Over the past decade, demands on top professionals have increased dramatically. “Nothing has been taken off the plate of these professionals; it’s only been added,” says Harvard Business School professor Thomas DeLong. The rise of technology – from the 24/7 access afforded by Blackberries and iPhones to the new requirement to cultivate a “social media platform” – has only increased the time squeeze. “Technology is supposed to help things go faster, but that isn’t necessarily what’s best,” says DeLong. “It would be beneficial for these professionals to give themselves permission to slow down and be self-reflective or self-aware for just a few moments.”
The result of this pressure, says DeLong – author of Flying Without a Net: Turn Fear of Change Into Fuel for Success – is a growing cadre of overextended professionals who become warped by the pressures of running on a corporate hamster wheel that’s spinning too fast for anyone to keep up. “For the ‘high-need-for-achievement personality,’ we want to do everything perfectly,” says DeLong. “We don’t want to disappoint anyone, we want everybody’s approval, and we want to exceed expectations.” But in a world where that just isn’t possible, that glaring disconnect can drive top performers to become stagnant and risk-averse.
“We want to do everything right the first time,” says DeLong, “so by definition, how are we going to explore new avenues and new arenas if we have to do it perfectly at the very beginning? A number of these professionals we’re talking about become more and more fearful and worried about looking bad or making a mistake. As they age, in many respects they become more and more narrow.”
Unfortunately, this ossification frequently carries over into their interpersonal relationships. “You know it when you’re with that person and you feel like they may or may not be there with you,” says DeLong. “They’re already onto something else.” He’s seen a precipitous decline in professional mentorship over the past 20 years. “What happened with that older generation,” he says, “is that as they’re asked to do more and more things, the first thing that drops off are their relationships. They’re muddier, murkier, and harder to measure [than other types of work], so what they’ve done is rationalize that behavior by saying, ‘I can’t spend that kind of time’ and – here’s your vicious cycle – ‘by the way, Tom is going to leave after a few years, anyway, so why spend that time connecting?’”
The predictable result is an under-40 generation that, sure enough, wants to leave their companies and (often rightly) wonders whether anyone else cares about their future: “They start to be suspicious about the organization and see themselves as free agents rather than saying, I can stay at this firm for the next 30 years. I don’t think it’s just that young people want to move to different organizations; I think it’s because they have experiences where organizations violate and break that covenant.”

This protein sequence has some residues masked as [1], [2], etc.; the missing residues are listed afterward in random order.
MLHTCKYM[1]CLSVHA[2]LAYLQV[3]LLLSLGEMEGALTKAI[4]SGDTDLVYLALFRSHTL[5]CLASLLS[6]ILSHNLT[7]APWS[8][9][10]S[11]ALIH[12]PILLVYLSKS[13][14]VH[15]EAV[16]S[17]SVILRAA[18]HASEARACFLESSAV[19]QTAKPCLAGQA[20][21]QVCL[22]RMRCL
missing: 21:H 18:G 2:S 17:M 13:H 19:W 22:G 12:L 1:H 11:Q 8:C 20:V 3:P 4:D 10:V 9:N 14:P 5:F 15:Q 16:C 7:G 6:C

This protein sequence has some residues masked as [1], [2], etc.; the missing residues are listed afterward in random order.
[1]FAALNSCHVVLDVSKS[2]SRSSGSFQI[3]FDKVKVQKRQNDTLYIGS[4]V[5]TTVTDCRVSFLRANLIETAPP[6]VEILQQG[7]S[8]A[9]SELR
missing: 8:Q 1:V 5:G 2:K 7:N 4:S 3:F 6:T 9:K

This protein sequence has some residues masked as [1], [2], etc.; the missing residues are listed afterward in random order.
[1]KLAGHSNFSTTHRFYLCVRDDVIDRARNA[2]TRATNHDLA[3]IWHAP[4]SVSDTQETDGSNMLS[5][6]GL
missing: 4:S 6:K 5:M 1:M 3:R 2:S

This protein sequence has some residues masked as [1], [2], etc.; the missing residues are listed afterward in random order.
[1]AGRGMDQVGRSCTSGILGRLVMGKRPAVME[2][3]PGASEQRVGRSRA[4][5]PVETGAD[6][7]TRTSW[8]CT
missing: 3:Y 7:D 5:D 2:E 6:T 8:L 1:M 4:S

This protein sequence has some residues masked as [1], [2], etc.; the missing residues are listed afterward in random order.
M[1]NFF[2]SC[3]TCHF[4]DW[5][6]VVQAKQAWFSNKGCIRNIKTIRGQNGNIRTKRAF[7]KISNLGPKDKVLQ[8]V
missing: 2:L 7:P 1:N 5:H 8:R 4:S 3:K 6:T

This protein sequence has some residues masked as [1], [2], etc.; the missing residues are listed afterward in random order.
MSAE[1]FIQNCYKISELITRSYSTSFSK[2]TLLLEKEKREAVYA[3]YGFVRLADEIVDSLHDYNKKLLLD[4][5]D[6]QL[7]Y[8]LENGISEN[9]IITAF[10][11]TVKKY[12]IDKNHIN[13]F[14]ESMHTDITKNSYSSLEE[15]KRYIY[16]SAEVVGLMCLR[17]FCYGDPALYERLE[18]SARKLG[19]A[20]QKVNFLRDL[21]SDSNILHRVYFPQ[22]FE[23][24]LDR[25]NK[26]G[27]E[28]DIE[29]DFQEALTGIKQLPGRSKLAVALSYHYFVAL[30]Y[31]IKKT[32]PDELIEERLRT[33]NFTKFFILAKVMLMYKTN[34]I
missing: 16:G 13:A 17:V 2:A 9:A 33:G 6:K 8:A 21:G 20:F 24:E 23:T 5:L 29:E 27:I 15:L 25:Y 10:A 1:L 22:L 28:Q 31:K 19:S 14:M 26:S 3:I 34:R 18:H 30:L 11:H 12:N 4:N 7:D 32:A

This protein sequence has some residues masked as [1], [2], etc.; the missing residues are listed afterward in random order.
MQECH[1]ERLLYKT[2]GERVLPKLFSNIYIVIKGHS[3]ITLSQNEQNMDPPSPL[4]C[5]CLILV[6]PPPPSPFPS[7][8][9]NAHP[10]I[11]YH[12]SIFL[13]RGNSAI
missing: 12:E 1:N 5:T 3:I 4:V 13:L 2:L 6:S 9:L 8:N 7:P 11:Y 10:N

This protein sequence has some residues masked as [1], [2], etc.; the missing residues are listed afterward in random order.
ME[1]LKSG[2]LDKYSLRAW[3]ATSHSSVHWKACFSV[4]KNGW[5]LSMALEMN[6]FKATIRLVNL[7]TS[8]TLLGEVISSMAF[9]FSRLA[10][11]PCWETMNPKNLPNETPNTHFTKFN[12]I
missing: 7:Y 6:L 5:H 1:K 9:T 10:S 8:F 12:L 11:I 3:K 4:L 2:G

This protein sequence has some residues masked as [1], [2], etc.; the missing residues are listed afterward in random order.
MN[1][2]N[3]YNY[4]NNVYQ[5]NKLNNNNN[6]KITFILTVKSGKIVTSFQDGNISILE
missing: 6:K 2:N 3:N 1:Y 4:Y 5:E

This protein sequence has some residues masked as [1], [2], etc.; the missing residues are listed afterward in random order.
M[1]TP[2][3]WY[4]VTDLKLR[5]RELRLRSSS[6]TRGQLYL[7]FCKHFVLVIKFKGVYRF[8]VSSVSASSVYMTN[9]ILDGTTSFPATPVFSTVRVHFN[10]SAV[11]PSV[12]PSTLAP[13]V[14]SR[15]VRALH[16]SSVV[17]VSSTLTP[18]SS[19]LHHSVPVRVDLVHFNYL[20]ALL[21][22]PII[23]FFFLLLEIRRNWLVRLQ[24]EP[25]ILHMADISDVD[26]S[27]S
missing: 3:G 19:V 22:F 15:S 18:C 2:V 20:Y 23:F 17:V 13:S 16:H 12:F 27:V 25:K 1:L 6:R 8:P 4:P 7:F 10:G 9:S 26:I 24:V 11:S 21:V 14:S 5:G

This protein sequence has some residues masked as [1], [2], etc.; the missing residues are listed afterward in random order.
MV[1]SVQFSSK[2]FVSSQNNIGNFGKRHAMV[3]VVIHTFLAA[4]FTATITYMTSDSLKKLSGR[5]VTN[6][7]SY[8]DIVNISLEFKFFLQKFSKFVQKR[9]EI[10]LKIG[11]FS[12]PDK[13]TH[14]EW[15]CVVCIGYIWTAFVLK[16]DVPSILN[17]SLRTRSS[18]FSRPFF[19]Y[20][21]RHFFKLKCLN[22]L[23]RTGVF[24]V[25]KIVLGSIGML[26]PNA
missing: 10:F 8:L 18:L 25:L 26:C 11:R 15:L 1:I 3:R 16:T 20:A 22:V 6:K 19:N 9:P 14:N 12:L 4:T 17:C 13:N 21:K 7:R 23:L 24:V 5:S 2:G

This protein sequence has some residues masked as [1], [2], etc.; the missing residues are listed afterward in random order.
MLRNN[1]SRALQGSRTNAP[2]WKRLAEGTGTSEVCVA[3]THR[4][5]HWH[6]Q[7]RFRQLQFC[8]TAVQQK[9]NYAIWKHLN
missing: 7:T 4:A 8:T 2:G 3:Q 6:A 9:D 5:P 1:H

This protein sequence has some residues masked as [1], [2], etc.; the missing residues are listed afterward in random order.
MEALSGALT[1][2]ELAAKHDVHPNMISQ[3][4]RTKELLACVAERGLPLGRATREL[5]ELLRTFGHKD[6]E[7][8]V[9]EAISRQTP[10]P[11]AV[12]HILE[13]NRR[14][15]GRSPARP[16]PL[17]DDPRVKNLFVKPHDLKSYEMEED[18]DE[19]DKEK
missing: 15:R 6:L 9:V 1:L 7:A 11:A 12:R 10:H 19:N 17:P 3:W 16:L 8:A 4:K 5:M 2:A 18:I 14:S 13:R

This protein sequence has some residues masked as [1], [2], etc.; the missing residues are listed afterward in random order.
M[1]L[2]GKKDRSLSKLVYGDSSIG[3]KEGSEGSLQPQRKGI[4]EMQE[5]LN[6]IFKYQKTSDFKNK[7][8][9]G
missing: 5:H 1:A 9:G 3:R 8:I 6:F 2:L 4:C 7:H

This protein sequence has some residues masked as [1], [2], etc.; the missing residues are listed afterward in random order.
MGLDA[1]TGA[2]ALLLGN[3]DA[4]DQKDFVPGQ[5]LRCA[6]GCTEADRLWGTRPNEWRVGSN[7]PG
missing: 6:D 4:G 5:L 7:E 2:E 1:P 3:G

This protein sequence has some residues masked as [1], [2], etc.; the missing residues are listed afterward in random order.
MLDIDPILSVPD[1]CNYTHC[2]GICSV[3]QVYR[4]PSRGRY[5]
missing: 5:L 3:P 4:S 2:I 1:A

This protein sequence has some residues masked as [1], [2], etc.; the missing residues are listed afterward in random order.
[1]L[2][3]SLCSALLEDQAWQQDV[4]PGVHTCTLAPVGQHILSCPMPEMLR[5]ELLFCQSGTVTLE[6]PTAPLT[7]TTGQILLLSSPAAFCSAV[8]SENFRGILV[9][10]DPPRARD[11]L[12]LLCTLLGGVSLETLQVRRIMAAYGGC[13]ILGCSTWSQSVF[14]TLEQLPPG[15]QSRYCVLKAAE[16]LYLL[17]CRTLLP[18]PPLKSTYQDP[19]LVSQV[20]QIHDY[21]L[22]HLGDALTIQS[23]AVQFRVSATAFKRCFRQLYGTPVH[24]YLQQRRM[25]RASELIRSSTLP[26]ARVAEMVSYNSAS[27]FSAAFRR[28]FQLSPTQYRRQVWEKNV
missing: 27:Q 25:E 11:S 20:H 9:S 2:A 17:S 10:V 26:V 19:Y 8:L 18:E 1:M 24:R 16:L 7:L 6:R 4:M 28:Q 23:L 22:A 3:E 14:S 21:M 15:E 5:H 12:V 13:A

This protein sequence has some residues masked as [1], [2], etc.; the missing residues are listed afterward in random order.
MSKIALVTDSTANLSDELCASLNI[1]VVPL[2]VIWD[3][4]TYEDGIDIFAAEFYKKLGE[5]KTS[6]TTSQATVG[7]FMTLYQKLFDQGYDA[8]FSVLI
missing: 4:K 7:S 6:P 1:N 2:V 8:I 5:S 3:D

This disconnection has a major impact on companies’ ability to thrive and innovate over time. With the decline of mentorship and the rise of executive coaches who are brought in to teach executives the things that their supervisors once showed them, “We’re now outsourcing the most important part of our work, which is spending the kind of time where we really connect and have substantive conversations,” he says. In the best professional relationships, “we need to build up a connection where I can be dead honest with you, and you can be dead honest with me, and we’re not close to that point.”
The first step toward breaking out of this dysfunctional corporate culture, he says, is claiming control over your life. “If we aren’t self-aware, then we allow external forces to set all our yardsticks,” he says, “and consequently, we begin living life for others, rather than ourselves.” Instead, professionals should think hard about their goals by asking some key questions. DeLong suggests possibilities such as:
- Are you having truly substantive conversations, or are all your conversations predictable?
- Am I playing not to lose, or am I playing to win?
- When was the last time you tried something that made you a little uncomfortable?
- Who’s there to help, and what’s your support system like?
- Where do you want to be in 3-5 years?
- If you were to throw a celebration for yourself, what would you be celebrating?
“The final piece,” says DeLong, “is simply having the courage to act and realize life is too short to have lengthy periods of time where we feel hollow or flat or depressed. I want individuals to know that regardless of their age, there’s a way out.”
Do you consider yourself a “high-need-for-achievement professional”? What are your strategies for finding meaning and growing professionally?
This post originally appeared on the Forbes website on September 7, 2012.
Dorie Clark is CEO of Clark Strategic Communications and the author of Reinventing You: Define Your Brand, Imagine Your Future (Harvard Business Review Press). She is a strategy consultant who has worked with clients including Google, Yale University, and the Ford Foundation. Listen to her podcasts or follow her on Twitter.